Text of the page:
France

John Frankenheimer & Arthur Penn – The Train (1964)

In 1944, a German colonel loads a train with French art treasures to send to Germany. The Resistance must stop it without damaging the cargo. Read More »

Georges Franju – Nuits rouges AKA Shadowman [+Extra] (1974)

Film Review
Georges Franju’s last film for the cinema was to be his second homage to the silent Louis Feuillade crime serials of the 1910s – the first being his inspired remake of Judex in 1963. Nuits rouges is a curious cinematic beast that owes as much to the adolescent American fantasy-thriller serials of the 1940s and 1960s as it does to Feuillade. It is certainly not what you would have expected from a man with a reputation as a serious filmmaker and co-founder of the Cinémathèque Française, France’s national film library. Read More »

Wim Wenders – Don’t Come Knocking (2005)

Quote:
With Don’t Come Knocking, Wim Wenders revisits territory, both literal and metaphorical, first explored in Paris, Texas. Not only does he return to the Southwest, but Sam Shepard is back as co-writer. This time, he’s also the star. His Howard Spence is a movie cowboy who’s had enough. One day while working in Monument Valley, he takes off his boots and hops a train to Nevada to see his mother (Eva Marie Saint, lovely as ever). Little does he know that Sutter (Tim Roth), a by-the-books bondsman, is hot on his trail. Next, Spence travels to Montana where a sad young woman named Sky (Sarah Polley) is recovering from a recent death, while an angry young man named Earl (Gabriel Mann), who sounds much like Chris Isaak, plies the troubadour trade. Spence doesn’t know it yet, but they’re the results of a rambunctious past that will soon “come knocking,” as it were. Read More »

Claire Denis – White Material (2009)

Quote:
A textured panorama of modern day Africa’s dynamic and volatile cross-cultural landscape, Claire Denis’s White Material is an abstract and elemental, if oddly sterile rumination on colonial legacy and socioeconomic stagnation. Unfolding in episodic flashbacks as second-generation coffee plantation owner, Maria Vial (Isabelle Huppert) scrambles to make her way back home after a forced evacuation of European settlers in light of an escalating civil war, the film structurally interweaves the parallel lives of the Vial family, a band of roving child soldiers scouring the countryside for “white material” trophies from fleeing settlers, and a charismatic military officer turned rebel leader known as the Boxer (Isaach De Bankolé) who has gone into hiding to recover from injuries sustained during a recent skirmish. Read More »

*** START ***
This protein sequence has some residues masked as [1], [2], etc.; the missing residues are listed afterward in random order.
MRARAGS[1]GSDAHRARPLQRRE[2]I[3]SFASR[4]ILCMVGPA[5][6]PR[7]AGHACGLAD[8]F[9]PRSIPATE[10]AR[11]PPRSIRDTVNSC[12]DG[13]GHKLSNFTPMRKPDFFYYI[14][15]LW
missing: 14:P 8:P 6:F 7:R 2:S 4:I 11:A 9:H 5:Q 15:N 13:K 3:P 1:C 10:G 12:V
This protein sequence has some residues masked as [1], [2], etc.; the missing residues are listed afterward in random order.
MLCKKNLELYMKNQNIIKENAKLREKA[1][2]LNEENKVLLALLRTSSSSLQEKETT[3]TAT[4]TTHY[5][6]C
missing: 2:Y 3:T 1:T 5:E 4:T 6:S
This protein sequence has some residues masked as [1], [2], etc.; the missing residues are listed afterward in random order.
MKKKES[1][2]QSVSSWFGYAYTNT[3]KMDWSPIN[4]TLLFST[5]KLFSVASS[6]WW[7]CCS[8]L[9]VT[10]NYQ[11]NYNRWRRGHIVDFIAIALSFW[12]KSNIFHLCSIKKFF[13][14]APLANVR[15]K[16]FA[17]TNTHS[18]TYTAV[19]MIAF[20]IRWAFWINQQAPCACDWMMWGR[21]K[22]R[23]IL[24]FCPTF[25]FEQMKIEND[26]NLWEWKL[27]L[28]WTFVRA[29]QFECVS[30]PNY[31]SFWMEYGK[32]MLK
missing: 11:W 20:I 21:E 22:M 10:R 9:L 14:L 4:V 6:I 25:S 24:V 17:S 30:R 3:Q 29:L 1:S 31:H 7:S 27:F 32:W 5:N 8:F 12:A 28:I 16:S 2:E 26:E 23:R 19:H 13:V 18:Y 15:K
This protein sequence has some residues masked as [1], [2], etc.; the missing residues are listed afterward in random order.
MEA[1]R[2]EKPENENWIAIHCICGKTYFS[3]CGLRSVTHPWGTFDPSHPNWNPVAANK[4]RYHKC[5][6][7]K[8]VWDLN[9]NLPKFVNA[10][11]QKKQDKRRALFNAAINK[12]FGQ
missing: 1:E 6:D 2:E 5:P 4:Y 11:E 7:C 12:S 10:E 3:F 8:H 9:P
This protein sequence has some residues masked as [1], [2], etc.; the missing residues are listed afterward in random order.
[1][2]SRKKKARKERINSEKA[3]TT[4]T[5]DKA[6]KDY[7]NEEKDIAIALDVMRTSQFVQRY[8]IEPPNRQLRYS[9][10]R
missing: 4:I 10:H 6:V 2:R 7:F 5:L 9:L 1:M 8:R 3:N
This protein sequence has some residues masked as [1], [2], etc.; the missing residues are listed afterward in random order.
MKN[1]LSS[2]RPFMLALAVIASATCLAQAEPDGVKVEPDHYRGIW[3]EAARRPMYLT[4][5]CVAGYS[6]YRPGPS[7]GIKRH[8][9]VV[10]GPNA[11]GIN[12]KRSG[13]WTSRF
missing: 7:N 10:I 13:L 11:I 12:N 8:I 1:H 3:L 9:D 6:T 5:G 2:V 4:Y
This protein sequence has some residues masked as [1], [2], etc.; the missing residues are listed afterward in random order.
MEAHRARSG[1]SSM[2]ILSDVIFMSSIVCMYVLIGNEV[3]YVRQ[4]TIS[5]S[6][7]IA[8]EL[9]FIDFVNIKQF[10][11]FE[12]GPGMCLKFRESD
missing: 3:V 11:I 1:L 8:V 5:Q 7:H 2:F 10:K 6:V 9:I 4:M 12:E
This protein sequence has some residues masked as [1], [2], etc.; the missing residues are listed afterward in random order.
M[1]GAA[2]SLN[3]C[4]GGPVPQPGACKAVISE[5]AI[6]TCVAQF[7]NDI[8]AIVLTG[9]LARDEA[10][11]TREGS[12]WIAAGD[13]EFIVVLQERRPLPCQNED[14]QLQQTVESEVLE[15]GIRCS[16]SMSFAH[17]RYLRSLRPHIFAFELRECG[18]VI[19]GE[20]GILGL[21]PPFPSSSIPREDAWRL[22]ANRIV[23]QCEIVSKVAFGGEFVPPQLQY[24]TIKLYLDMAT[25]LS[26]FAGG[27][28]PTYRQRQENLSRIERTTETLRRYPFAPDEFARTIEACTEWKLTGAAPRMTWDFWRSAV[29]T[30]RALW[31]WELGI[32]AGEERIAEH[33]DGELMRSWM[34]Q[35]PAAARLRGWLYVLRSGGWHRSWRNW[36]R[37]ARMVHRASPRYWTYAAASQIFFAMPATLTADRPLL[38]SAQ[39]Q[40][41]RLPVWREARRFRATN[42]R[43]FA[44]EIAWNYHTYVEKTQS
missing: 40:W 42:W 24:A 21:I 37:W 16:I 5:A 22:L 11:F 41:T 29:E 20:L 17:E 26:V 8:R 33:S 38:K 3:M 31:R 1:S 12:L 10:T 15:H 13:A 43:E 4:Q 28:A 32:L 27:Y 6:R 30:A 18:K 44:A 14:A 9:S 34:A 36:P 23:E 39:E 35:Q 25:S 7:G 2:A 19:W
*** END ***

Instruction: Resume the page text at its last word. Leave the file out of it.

Sacha Guitry – Je l’ai été 3 fois! AKA I Was It Three Times (1952)

Jean Renneval, a mature and attractive stage actor, seduces Thérèse Verdier, a beautiful woman whom he notices attending the play one evening. Henri Verdier, her husband, is about to leave in a business appointment, but he makes arrangements with Henriette – Thérèse’s friend – to stay at his place, and sleep there after dinner. He has learned from his first two earlier wives: Lucie cuckoo-ed him with Hector van Broken, his look-a-like; and Juliette with the sultan Hammanlif. His friend Marinier goes with him in the car to the railway station, and during their conversation, Verdier decides to return home – only to find he has been betrayed a third time. Renneval leaves the bedroom already dressed and composed with his costume of cardinal, and with his rhetoric convinces Verdier to accept his fate. Read More »

René Clément – Soigne ton gauche AKA Watch Your Left (1936)

A boxer is out in the country with his entourage, training for his next fight. Meanwhile, on the farm nearby, Roger is neglecting his chores. As he watches the boxer and his sparring partners at work, Roger starts to fantasize about being a boxer himself. Then, when none of the boxer’s sparring partners can continue, he is asked to fill in, although he doesn’t know anything about how to box. Read More »

Jacques Tati – L’école des facteurs AKA The School for Postmen (1947)

Synopsis:
School for Postmen (French: L’École des facteurs) is a short film directed by Jacques Tati in 1947. Tati plays a French postman adamant to prove he can be just as fast as American postmen at delivering mail. The film includes several sight gags that involve his bicycle. He replicated most of the action here in his first major feature film, Jour de fête, released two years later. Read More »